Among current and former smokers with or without chronic obstructive pulmonary disease (COPD), expiratory central airway collapse develops in approximately 5% and is associated with a worse respiratory-related quality of life, greater dyspnea, and an increased rate of total and severe exacerbations of pulmonary problems, according to a report published online Feb. 2 in JAMA.
Until recently, expiratory central airway collapse (ECAC) could only be studied using bronchoscopy, so it was not very well characterized. For example, the estimated prevalence among patients with known respiratory problems ranged from 1% to 53%. With the increasing use of noninvasive imaging techniques, the condition is being recognized more often, especially in association with smoking and COPD, but it still remains poorly understood, said Dr. Surya P. Bhatt of the division of pulmonary, allergy, and critical care medicine, University of Alabama at Birmingham, and his associates.
To assess the prevalence and clinical significance of ECAC, the investigators analyzed paired CT images of inspiratory and expiratory scans collected in the multicenter COPDGene study, focusing on scans for 8,820 current and former smokers aged 45-80 years (mean age, 59.7 years) who enrolled from local communities across the United States at 21 participating medical centers. Approximately 57% of the study participants were men, 66% were white and 34% were African American, 52% were active smokers, and 44% had COPD.
A total of 443 cases of ECAC were identified, for a prevalence of 5%.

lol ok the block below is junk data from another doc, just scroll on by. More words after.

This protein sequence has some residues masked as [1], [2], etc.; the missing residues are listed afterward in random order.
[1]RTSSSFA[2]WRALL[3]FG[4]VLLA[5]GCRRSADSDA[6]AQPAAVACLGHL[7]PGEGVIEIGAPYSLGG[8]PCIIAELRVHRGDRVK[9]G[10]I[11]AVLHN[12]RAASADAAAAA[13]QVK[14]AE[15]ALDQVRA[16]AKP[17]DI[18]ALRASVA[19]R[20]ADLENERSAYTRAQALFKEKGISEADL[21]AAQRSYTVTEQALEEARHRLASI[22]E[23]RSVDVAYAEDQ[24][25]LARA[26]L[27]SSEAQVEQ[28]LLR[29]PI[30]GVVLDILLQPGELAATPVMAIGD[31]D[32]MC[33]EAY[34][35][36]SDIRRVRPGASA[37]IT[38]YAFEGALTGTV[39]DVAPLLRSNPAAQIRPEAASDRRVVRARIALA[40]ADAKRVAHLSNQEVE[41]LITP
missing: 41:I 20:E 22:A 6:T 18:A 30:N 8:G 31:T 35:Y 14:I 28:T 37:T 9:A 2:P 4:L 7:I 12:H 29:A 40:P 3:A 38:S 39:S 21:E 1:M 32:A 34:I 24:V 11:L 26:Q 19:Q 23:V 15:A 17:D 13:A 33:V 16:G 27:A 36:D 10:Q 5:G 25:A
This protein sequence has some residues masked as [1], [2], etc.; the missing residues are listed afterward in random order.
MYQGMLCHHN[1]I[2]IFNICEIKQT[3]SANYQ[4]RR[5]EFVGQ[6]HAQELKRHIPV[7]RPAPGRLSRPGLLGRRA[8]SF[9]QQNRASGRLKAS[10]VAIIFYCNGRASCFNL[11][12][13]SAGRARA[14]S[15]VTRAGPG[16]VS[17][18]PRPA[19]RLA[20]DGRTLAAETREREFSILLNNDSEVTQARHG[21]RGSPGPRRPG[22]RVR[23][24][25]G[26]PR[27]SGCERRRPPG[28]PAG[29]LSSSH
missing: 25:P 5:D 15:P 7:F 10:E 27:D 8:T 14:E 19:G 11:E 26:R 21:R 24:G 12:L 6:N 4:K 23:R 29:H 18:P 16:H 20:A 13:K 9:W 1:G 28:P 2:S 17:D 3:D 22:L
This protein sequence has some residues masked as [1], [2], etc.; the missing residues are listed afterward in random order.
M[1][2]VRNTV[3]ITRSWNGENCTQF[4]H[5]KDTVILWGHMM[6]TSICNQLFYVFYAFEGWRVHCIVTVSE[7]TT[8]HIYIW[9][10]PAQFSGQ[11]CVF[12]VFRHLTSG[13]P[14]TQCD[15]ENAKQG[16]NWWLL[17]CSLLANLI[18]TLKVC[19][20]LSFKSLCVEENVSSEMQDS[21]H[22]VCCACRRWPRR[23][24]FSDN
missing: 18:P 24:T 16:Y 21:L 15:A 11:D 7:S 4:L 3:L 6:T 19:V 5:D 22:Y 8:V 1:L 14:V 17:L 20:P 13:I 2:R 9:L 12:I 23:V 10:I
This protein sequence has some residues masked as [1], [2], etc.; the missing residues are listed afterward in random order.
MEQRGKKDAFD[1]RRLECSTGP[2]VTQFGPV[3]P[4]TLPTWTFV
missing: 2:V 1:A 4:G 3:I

ECAC was more common in participants with COPD (5.9%) than in those without COPD (4.3%), and the prevalence increased with increasing severity of COPD. Study subjects with ECAC were older than those without the condition, with a mean age of 65 years, compared with 59 years. ECAC also was more frequent among women than men (7.2% vs 3.1%), and among whites than blacks (6.2% vs 2.5%). Participants with ECAC had a higher body-mass index, a higher prevalence of chronic bronchitis, and more pack-years of smoking than those without ECAC.
In the primary data analysis, adults with ECAC had a worse respiratory-related quality of life than those without the condition, as measured using the St. George’s Respiratory Questionnaire. This association remained robust, and was independent of the degree of airflow obstruction and the severity of COPD, after the data were adjusted to account for patient demographics, structural lung disease, and forced expiratory volume in 1 second. “We speculate that ECAC might explain some cases of dyspnea disproportionate to apparent obstructive airways disease measured by CT, spirometry, or both,” Dr. Bhatt and his associates said.
Participants with ECAC also had more severe dyspnea as measured by the modified Medical Research Council score but did not have a shorter walking distance on the 6-minute walk test (JAMA 2016 Feb 2. doi: 10.1001/jama.2015.19431).A subset of 7,456 study participants were assessed at 3- to 6-month intervals for a median of 4.3 years. Compared with participants who did not have ECAC, those who did developed more total exacerbations of pulmonary problems (35 vs. 58 events per 100 person-years) and more severe exacerbations requiring hospitalization (10 vs. 17 events per 100 person-years). Mortality, however, was not significantly different between participants who had ECAC (9.9%) and those who did not (9.6%).
“Whether some of these [exacerbations] represent decompensated ECAC or whether ECAC is a marker for future respiratory events needs to be investigated. Our results suggest that ECAC might contribute to symptoms independent of underlying disease and also may serve as a CT-based biomarker of poor respiratory outcomes,” the investigators said.
This study was supported by the National Heart, Lung, and Blood Institute. Dr. Bhatt reported having no relevant financial disclosures; his associates reported ties to numerous industry sources.